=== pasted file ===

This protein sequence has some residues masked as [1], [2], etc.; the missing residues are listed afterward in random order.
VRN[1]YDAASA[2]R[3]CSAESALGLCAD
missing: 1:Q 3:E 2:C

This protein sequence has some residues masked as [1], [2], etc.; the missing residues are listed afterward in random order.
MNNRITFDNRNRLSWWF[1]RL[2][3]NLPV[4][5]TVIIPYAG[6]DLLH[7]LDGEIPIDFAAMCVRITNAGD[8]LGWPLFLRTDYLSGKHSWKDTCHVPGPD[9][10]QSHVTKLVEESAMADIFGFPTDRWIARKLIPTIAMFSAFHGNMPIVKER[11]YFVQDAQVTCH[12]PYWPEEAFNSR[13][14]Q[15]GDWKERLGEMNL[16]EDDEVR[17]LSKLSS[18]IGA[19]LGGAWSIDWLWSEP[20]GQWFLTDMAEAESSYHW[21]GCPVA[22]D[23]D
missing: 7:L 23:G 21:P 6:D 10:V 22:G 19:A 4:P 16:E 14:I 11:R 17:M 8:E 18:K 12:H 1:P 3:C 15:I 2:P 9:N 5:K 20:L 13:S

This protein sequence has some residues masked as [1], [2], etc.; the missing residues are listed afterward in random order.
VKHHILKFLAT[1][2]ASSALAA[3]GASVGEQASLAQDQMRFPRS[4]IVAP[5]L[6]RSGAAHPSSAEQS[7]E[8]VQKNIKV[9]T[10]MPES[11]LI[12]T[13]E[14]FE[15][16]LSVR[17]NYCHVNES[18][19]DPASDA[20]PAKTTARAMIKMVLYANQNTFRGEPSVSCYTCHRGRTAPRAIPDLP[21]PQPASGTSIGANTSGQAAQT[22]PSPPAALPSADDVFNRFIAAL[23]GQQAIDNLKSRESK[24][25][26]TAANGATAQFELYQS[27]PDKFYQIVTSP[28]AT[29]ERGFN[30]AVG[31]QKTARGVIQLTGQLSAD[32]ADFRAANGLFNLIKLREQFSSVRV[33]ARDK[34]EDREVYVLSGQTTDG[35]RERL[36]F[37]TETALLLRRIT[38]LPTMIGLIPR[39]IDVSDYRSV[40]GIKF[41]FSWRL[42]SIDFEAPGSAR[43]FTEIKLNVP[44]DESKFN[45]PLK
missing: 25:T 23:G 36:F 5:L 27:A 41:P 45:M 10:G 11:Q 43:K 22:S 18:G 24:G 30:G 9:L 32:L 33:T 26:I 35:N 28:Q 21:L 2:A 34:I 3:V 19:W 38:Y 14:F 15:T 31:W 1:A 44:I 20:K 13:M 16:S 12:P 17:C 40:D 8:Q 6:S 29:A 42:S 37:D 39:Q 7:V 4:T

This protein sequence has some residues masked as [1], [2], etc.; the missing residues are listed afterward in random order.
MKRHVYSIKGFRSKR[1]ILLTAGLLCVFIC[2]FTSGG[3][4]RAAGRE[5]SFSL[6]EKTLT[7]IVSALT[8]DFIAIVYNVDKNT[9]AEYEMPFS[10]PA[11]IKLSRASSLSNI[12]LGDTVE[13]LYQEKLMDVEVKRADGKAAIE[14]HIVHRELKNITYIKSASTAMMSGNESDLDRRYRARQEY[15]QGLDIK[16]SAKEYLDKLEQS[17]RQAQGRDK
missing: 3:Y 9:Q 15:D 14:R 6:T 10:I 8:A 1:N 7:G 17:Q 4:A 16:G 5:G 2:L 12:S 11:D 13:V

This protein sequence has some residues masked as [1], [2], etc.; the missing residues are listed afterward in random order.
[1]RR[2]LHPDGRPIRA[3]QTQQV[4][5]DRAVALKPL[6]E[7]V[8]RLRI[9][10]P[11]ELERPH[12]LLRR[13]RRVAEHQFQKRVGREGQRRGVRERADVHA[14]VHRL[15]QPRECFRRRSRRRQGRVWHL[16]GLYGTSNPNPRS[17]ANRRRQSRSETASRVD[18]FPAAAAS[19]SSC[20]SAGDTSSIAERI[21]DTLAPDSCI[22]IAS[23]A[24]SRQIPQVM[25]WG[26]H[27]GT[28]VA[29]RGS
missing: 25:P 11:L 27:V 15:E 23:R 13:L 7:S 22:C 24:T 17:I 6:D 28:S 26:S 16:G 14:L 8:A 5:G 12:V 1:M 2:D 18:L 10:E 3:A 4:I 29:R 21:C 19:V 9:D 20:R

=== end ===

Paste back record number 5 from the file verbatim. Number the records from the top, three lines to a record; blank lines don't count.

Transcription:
This protein sequence has some residues masked as [1], [2], etc.; the missing residues are listed afterward in random order.
[1]RR[2]LHPDGRPIRA[3]QTQQV[4][5]DRAVALKPL[6]E[7]V[8]RLRI[9][10]P[11]ELERPH[12]LLRR[13]RRVAEHQFQKRVGREGQRRGVRERADVHA[14]VHRL[15]QPRECFRRRSRRRQGRVWHL[16]GLYGTSNPNPRS[17]ANRRRQSRSETASRVD[18]FPAAAAS[19]SSC[20]SAGDTSSIAERI[21]DTLAPDSCI[22]IAS[23]A[24]SRQIPQVM[25]WG[26]H[27]GT[28]VA[29]RGS
missing: 25:P 11:L 27:V 15:E 23:R 13:L 7:S 22:C 24:T 17:I 6:D 28:S 26:S 16:G 14:L 8:A 5:G 12:V 1:M 2:D 18:L 10:E 3:A 4:I 29:R 21:C 19:V 9:D 20:R